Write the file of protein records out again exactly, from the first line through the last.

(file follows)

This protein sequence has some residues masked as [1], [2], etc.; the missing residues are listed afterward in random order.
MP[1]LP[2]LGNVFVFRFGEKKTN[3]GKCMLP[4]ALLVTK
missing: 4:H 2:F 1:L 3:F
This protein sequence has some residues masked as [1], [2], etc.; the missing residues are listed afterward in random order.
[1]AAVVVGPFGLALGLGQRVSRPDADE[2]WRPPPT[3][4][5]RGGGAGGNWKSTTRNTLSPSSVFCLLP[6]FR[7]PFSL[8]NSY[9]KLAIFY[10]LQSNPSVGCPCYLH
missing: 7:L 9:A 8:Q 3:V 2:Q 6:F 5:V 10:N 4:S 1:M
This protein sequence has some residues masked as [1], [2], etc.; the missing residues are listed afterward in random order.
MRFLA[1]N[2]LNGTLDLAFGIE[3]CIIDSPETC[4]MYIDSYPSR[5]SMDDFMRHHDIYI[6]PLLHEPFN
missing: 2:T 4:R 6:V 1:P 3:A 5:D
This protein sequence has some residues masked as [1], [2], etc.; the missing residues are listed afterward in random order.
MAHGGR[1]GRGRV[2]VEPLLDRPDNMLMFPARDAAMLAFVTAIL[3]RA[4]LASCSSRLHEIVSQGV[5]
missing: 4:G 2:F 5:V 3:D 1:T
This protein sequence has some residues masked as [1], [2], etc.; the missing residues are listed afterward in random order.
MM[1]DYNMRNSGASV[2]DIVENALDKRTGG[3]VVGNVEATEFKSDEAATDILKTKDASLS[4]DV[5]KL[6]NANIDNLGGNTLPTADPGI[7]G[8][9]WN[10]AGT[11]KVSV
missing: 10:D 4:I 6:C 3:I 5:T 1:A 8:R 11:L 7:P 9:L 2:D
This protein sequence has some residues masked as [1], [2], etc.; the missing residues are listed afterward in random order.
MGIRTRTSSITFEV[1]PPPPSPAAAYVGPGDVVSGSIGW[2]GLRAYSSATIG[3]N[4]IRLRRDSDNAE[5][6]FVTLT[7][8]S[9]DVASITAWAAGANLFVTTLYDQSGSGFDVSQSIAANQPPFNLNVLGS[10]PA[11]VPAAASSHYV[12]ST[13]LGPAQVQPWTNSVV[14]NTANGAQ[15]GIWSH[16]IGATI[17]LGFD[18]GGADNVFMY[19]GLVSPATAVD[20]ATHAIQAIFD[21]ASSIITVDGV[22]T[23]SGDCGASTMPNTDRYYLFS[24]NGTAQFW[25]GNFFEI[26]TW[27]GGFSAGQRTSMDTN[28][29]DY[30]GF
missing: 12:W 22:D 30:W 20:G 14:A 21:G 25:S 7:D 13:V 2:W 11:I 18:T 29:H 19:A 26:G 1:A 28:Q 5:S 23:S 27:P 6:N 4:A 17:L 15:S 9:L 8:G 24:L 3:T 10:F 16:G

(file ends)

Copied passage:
This protein sequence has some residues masked as [1], [2], etc.; the missing residues are listed afterward in random order.
MP[1]LP[2]LGNVFVFRFGEKKTN[3]GKCMLP[4]ALLVTK
missing: 4:H 2:F 1:L 3:F
This protein sequence has some residues masked as [1], [2], etc.; the missing residues are listed afterward in random order.
[1]AAVVVGPFGLALGLGQRVSRPDADE[2]WRPPPT[3][4][5]RGGGAGGNWKSTTRNTLSPSSVFCLLP[6]FR[7]PFSL[8]NSY[9]KLAIFY[10]LQSNPSVGCPCYLH
missing: 7:L 9:A 8:Q 3:V 2:Q 6:F 5:V 10:N 4:S 1:M
This protein sequence has some residues masked as [1], [2], etc.; the missing residues are listed afterward in random order.
MRFLA[1]N[2]LNGTLDLAFGIE[3]CIIDSPETC[4]MYIDSYPSR[5]SMDDFMRHHDIYI[6]PLLHEPFN
missing: 2:T 4:R 6:V 1:P 3:A 5:D
This protein sequence has some residues masked as [1], [2], etc.; the missing residues are listed afterward in random order.
MAHGGR[1]GRGRV[2]VEPLLDRPDNMLMFPARDAAMLAFVTAIL[3]RA[4]LASCSSRLHEIVSQGV[5]
missing: 4:G 2:F 5:V 3:D 1:T
This protein sequence has some residues masked as [1], [2], etc.; the missing residues are listed afterward in random order.
MM[1]DYNMRNSGASV[2]DIVENALDKRTGG[3]VVGNVEATEFKSDEAATDILKTKDASLS[4]DV[5]KL[6]NANIDNLGGNTLPTADPGI[7]G[8][9]WN[10]AGT[11]KVSV
missing: 10:D 4:I 6:C 3:I 5:T 1:A 8:R 11:L 7:P 9:L 2:D
This protein sequence has some residues masked as [1], [2], etc.; the missing residues are listed afterward in random order.
MGIRTRTSSITFEV[1]PPPPSPAAAYVGPGDVVSGSIGW[2]GLRAYSSATIG[3]N[4]IRLRRDSDNAE[5][6]FVTLT[7][8]S[9]DVASITAWAAGANLFVTTLYDQSGSGFDVSQSIAANQPPFNLNVLGS[10]PA[11]VPAAASSHYV[12]ST[13]LGPAQVQPWTNSVV[14]NTANGAQ[15]GIWSH[16]IGATI[17]LGFD[18]GGADNVFMY[19]GLVSPATAVD[20]ATHAIQAIFD[21]ASSIITVDGV[22]T[23]SGDCGASTMPNTDRYYLFS[24]NGTAQFW[25]GNFFEI[26]TW[27]GGFSAGQRTSMDTN[28][29]DY[30]GF
missing: 12:W 22:D 30:W 20:G 14:A 21:G 25:S 7:D 13:V 2:W 11:I 18:T 29:H 19:A 26:G 1:A 28:Q 5:S 23:S 27:P 6:N 4:A 17:L 15:S 9:L 8:G 24:L 3:T 10:F 16:G